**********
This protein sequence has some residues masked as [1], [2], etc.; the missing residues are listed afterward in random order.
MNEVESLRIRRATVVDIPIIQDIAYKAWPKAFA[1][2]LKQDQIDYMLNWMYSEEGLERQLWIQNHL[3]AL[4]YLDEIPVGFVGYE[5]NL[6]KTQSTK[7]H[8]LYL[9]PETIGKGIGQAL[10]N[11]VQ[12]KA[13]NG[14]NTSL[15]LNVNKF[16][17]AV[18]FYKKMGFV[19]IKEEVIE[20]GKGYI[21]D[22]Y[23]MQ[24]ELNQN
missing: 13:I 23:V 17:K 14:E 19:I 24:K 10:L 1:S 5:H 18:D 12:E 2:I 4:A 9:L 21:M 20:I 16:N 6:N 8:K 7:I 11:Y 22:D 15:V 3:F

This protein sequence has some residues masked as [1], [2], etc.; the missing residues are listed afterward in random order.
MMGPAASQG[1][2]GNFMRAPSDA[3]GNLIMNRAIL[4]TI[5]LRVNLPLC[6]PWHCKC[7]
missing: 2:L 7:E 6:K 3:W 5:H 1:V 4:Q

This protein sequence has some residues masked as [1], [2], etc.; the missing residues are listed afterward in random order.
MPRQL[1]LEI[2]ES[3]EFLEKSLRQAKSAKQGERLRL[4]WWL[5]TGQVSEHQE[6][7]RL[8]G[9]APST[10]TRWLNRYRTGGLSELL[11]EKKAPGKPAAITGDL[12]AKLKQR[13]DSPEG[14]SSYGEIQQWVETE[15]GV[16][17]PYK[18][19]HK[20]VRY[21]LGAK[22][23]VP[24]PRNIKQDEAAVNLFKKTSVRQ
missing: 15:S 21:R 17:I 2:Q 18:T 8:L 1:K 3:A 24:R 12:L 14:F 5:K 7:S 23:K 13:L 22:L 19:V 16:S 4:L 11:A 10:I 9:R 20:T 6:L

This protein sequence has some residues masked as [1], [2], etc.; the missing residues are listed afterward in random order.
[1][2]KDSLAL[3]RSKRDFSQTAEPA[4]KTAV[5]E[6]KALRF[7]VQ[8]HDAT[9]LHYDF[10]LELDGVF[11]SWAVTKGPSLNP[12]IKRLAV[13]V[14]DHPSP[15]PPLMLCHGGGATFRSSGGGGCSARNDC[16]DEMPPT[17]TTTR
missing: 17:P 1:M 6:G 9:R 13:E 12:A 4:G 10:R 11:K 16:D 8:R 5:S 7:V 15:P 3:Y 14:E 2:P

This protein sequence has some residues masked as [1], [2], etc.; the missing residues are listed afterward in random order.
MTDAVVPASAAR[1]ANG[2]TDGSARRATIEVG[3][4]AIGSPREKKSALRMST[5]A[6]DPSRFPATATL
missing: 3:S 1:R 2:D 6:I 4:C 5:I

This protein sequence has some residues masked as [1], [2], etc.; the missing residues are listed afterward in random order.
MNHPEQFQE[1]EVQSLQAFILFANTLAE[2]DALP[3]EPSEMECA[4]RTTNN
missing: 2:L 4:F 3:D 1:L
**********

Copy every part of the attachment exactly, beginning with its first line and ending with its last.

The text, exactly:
This protein sequence has some residues masked as [1], [2], etc.; the missing residues are listed afterward in random order.
MNEVESLRIRRATVVDIPIIQDIAYKAWPKAFA[1][2]LKQDQIDYMLNWMYSEEGLERQLWIQNHL[3]AL[4]YLDEIPVGFVGYE[5]NL[6]KTQSTK[7]H[8]LYL[9]PETIGKGIGQAL[10]N[11]VQ[12]KA[13]NG[14]NTSL[15]LNVNKF[16][17]AV[18]FYKKMGFV[19]IKEEVIE[20]GKGYI[21]D[22]Y[23]MQ[24]ELNQN
missing: 13:I 23:V 17:K 14:E 19:I 24:K 10:L 1:S 5:H 18:D 12:E 2:I 4:A 9:L 21:M 20:I 16:N 6:N 8:K 7:I 11:Y 22:D 15:V 3:F

This protein sequence has some residues masked as [1], [2], etc.; the missing residues are listed afterward in random order.
MMGPAASQG[1][2]GNFMRAPSDA[3]GNLIMNRAIL[4]TI[5]LRVNLPLC[6]PWHCKC[7]
missing: 2:L 7:E 6:K 3:W 5:H 1:V 4:Q

This protein sequence has some residues masked as [1], [2], etc.; the missing residues are listed afterward in random order.
MPRQL[1]LEI[2]ES[3]EFLEKSLRQAKSAKQGERLRL[4]WWL[5]TGQVSEHQE[6][7]RL[8]G[9]APST[10]TRWLNRYRTGGLSELL[11]EKKAPGKPAAITGDL[12]AKLKQR[13]DSPEG[14]SSYGEIQQWVETE[15]GV[16][17]PYK[18][19]HK[20]VRY[21]LGAK[22][23]VP[24]PRNIKQDEAAVNLFKKTSVRQ
missing: 15:S 21:R 17:I 2:Q 18:T 8:L 1:K 3:A 24:R 12:L 14:F 5:K 7:S 23:K 13:L 22:L 19:V 16:S 4:L 11:A 10:I 9:R 20:T 6:L

This protein sequence has some residues masked as [1], [2], etc.; the missing residues are listed afterward in random order.
[1][2]KDSLAL[3]RSKRDFSQTAEPA[4]KTAV[5]E[6]KALRF[7]VQ[8]HDAT[9]LHYDF[10]LELDGVF[11]SWAVTKGPSLNP[12]IKRLAV[13]V[14]DHPSP[15]PPLMLCHGGGATFRSSGGGGCSARNDC[16]DEMPPT[17]TTTR
missing: 17:P 1:M 6:G 9:R 13:E 12:A 4:G 10:R 11:K 16:D 8:R 5:S 7:V 15:P 3:Y 14:E 2:P

This protein sequence has some residues masked as [1], [2], etc.; the missing residues are listed afterward in random order.
MTDAVVPASAAR[1]ANG[2]TDGSARRATIEVG[3][4]AIGSPREKKSALRMST[5]A[6]DPSRFPATATL
missing: 3:S 1:R 2:D 6:I 4:C 5:I

This protein sequence has some residues masked as [1], [2], etc.; the missing residues are listed afterward in random order.
MNHPEQFQE[1]EVQSLQAFILFANTLAE[2]DALP[3]EPSEMECA[4]RTTNN
missing: 2:L 4:F 3:D 1:L